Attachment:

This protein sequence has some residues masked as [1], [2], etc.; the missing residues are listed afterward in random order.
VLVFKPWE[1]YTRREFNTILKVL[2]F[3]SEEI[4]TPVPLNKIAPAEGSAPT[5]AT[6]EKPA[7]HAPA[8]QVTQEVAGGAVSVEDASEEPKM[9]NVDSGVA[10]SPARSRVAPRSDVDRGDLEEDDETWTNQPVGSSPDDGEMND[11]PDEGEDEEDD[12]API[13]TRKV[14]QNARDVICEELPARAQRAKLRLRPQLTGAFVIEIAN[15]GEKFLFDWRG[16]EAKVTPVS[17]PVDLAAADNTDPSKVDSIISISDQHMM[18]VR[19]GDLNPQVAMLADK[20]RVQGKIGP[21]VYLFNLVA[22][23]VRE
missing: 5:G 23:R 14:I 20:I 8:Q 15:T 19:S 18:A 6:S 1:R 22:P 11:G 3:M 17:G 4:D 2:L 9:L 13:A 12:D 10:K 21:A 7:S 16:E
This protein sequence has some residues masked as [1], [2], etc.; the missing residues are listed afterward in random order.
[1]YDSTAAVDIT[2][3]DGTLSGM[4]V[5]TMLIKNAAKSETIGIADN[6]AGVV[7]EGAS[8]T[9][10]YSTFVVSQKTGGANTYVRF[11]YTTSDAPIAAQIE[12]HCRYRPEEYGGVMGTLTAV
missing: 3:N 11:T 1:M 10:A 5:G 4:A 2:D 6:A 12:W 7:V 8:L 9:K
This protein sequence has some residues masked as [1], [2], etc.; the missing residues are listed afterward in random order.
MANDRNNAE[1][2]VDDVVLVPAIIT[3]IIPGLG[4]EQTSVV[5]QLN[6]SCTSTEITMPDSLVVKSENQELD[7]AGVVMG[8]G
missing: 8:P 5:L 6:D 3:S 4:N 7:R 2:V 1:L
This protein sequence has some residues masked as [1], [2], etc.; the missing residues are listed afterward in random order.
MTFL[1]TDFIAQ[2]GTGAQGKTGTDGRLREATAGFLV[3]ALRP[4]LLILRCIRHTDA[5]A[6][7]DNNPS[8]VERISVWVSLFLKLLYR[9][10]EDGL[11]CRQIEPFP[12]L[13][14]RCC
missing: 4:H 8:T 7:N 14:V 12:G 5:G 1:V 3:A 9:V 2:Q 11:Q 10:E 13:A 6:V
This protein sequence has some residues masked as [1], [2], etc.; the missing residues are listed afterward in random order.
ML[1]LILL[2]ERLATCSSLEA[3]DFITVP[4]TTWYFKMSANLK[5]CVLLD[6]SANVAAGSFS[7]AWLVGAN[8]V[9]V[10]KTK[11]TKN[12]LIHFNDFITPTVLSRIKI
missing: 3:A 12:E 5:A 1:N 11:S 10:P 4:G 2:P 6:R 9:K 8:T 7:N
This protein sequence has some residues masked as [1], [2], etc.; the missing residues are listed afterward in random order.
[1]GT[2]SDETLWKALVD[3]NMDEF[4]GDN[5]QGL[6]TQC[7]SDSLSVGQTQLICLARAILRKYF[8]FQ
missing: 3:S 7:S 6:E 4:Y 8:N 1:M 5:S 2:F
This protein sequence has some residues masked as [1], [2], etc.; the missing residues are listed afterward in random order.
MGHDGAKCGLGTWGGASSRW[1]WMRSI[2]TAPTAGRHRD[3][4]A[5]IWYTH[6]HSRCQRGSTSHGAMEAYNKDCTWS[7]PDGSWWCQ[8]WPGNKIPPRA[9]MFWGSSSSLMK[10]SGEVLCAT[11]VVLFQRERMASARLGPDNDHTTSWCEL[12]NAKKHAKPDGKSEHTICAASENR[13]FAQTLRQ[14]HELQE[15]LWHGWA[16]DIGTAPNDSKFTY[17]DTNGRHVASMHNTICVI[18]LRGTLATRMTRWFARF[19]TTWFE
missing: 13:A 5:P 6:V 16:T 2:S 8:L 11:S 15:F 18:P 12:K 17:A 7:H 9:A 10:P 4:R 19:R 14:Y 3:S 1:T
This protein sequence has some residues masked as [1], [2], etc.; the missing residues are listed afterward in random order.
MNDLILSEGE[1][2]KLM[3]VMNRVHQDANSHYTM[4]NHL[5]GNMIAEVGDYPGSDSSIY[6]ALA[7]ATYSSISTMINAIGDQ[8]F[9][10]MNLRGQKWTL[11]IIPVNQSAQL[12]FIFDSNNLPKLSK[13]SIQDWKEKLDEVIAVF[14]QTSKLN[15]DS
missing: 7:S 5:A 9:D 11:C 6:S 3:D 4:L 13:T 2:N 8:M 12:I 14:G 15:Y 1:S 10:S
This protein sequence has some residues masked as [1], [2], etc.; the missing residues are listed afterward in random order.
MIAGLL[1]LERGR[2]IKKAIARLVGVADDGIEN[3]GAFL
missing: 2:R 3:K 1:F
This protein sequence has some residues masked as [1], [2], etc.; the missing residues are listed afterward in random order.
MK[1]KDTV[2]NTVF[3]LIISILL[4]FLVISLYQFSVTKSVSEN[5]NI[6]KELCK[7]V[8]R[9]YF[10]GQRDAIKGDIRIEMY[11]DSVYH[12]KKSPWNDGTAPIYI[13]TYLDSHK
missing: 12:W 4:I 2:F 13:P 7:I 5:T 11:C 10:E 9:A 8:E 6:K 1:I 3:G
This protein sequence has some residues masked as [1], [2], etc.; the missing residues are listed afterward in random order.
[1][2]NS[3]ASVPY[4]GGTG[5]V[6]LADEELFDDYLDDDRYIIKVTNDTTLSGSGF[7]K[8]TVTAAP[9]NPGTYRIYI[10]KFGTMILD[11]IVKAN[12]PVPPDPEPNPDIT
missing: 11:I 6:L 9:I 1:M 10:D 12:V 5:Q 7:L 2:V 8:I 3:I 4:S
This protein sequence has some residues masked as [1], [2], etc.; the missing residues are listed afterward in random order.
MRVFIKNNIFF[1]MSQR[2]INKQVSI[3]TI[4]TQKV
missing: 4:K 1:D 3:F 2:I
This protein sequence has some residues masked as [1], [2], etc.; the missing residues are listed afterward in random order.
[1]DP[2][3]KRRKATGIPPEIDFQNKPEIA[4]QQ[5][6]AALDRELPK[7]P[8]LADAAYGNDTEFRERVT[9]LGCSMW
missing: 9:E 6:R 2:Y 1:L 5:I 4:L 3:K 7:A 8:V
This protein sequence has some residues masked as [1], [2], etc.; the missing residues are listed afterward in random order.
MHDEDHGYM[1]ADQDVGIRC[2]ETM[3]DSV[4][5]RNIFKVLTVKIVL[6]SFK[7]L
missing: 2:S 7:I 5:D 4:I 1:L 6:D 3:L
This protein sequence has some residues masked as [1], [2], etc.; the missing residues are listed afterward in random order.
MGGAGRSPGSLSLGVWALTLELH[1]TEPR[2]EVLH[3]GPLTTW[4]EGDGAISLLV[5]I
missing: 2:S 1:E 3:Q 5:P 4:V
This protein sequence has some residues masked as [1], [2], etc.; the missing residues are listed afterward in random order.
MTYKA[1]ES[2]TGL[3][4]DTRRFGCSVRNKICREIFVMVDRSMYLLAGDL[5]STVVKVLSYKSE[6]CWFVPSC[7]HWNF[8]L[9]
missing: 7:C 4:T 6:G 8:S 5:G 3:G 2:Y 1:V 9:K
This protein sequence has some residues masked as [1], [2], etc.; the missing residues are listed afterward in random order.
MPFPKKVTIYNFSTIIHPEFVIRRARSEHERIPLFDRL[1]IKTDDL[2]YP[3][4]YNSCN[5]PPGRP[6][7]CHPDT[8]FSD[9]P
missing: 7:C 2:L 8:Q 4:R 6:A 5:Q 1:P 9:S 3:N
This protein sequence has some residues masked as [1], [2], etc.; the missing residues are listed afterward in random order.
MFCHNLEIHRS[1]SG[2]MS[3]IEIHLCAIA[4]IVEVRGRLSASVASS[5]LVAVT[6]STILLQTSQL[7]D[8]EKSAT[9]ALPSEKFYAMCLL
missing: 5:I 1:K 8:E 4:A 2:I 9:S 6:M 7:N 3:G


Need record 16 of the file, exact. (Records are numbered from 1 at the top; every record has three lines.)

This protein sequence has some residues masked as [1], [2], etc.; the missing residues are listed afterward in random order.
MTYKA[1]ES[2]TGL[3][4]DTRRFGCSVRNKICREIFVMVDRSMYLLAGDL[5]STVVKVLSYKSE[6]CWFVPSC[7]HWNF[8]L[9]
missing: 7:C 4:T 6:G 8:S 5:G 3:G 2:Y 1:V 9:K